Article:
Keith Reinhard was a Chicago sportswriter staying in Silver Plume, a small mountain town that lies 47 miles west of Denver. In town while on a sabbatical from work, Reinhard told friends he was going for a hike on Aug. 7, 1988. That was the last time he was seen. Exactly what happened to him has never been determined.

Reinhard and Tom Young, who disappeared a year earlier, are the subjects of an episode of “Lost in the Wild” that airs Sunday. The Travel Channel series, which debuted in December, features Emmy-nominated filmmaker JJ Kelley and veteran journalist Kinga Philipps as they take a closer look at perplexing cases where people have met mysterious, ill-fated ends.

That designation certainly applies to Tom Young and Keith Reinhard. Young disappeared in 1987 and his remains, along with that of his dog, were found 10 months later.

An autopsy revealed that Young and his dog had been shot in the head. Young’s death was ruled a suicide, although many in Silver Plume weren’t so certain that was an accurate assessment.

That determination was also deemed questionable by Keith Reinhard, who was allegedly writing a story about Young. One week after Young’s remains were found. Reinhard went on his fateful hike and was never seen again.

His disappearance led to a massive search of the area. It was eventually called off after a plane conducting a sweep crashed, killing the pilot and injuring a passenger.

The entire event was featured on an episode of “Unsolved Mysteries” and is the subject of the upcoming documentary, “Dark Side of the Mountain.”

For the “Lost in the Wild” episode, “Secrets to Die For,” Kelley and Philipps visited Silver Plume last July. They interviewed officials from the Clear Creek County Sheriff’s Office and locals who lived in the area at the time. They also met with a psychic medium in an effort to gain further insight into the case.

The pair searched the last known location of Reinhard on Pendleton Mountain and even go into several mines, following the lead from one local who believes Young and Reinhard were silenced because they discovered that radioactive waste from Rocky Flats was being dumped into old mines.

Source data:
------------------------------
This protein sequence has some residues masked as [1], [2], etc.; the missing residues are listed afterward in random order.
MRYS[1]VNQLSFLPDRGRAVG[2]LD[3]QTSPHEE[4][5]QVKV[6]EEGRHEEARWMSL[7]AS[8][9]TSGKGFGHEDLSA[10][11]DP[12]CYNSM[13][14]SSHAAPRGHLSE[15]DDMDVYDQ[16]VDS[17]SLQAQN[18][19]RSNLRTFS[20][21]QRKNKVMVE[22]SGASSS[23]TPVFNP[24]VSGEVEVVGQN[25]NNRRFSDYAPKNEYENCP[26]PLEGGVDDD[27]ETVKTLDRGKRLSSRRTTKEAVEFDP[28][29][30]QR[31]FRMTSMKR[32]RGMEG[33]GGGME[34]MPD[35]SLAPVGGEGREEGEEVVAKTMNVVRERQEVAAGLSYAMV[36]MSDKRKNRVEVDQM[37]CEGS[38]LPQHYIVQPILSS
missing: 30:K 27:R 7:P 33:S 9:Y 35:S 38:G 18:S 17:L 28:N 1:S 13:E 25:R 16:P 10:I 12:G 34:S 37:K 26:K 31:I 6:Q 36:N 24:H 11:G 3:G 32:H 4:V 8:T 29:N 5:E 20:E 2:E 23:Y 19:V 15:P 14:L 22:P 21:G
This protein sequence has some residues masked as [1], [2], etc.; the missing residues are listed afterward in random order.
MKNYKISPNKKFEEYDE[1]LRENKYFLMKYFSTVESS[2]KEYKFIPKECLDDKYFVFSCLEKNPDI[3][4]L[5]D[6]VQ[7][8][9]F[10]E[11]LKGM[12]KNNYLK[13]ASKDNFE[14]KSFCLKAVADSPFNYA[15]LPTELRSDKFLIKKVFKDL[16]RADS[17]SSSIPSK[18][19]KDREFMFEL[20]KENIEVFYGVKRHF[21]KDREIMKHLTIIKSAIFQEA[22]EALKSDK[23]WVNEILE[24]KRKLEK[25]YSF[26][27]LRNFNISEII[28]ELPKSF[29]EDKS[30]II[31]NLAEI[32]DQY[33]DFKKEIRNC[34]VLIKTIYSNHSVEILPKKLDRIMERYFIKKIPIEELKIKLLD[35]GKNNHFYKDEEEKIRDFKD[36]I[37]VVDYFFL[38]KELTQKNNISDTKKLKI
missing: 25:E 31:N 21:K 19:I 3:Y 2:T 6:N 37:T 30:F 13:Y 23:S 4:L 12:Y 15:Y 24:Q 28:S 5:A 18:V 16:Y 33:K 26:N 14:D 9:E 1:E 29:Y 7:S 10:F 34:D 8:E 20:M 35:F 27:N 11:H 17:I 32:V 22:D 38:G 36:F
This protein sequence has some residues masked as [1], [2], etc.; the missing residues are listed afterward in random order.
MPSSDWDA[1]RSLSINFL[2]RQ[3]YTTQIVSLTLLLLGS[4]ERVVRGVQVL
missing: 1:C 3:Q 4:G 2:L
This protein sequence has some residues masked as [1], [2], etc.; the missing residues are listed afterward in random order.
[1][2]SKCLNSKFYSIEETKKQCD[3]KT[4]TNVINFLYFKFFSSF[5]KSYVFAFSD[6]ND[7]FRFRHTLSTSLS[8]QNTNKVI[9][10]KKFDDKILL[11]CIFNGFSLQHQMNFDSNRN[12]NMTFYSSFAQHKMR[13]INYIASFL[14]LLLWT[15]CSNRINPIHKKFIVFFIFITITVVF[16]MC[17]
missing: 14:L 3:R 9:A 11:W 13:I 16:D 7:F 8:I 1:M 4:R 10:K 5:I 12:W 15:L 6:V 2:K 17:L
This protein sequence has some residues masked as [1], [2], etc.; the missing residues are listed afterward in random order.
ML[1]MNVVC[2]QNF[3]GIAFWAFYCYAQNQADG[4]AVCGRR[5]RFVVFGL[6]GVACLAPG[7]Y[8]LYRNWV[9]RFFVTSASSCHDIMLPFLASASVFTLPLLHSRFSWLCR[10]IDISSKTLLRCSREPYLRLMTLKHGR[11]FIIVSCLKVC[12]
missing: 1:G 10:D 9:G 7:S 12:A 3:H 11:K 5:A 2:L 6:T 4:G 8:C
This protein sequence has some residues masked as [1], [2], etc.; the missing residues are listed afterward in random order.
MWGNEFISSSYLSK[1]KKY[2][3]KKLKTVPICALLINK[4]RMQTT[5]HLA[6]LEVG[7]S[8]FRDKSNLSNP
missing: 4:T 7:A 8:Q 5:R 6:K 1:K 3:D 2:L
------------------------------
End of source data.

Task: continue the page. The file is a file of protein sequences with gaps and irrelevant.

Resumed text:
The episode concludes with a Muller/Scully moment, with Kelley and Philipps having opposing theories as to what happened to the two men.

For Kelley, the Colorado mountain setting was what made this particular investigation so memorable.

“For me, the setting itself is an intriguing story with so many nuanced layers to it,” said Kelley. “The setting drew me in, I admire and love and cherish the Colorado Rockies. And I think it’s important to remind people, especially as you see more folks going out of doors and people moving to Denver and wanting to have adventure, that we still need to respect the natural world because it is a force to be reckoned with.”

For Philipps, the unusual nature of this Colorado cold case, the only one in the eight-episode first season of “Lost in the Wild” that takes place in the United States, made it fascinating to dive into.

“What really stands out in this case is the fact that there is zero evidence,” said Philipps when discussing the disappearance of Keith Reinhard.

“Usually in a case of someone going missing you end up with something that will point you in a direction. Some kind of remains, clothing, footprints, anything. In this case, outside of one footprint that was found that we’re still not even certain could have been Keith’s, there was absolutely nothing found of him, ever. And that in itself is fascinating because that’s not usually how nature works.

What’s the overall determination at the end of the episode? You’ll have to watch and decide for yourself.

Terry is a journalist for The Gazette. He's a graduate of the University of Denver, loves the Denver Broncos, and is a member of the Television Critics Association and Critics Choice Association.

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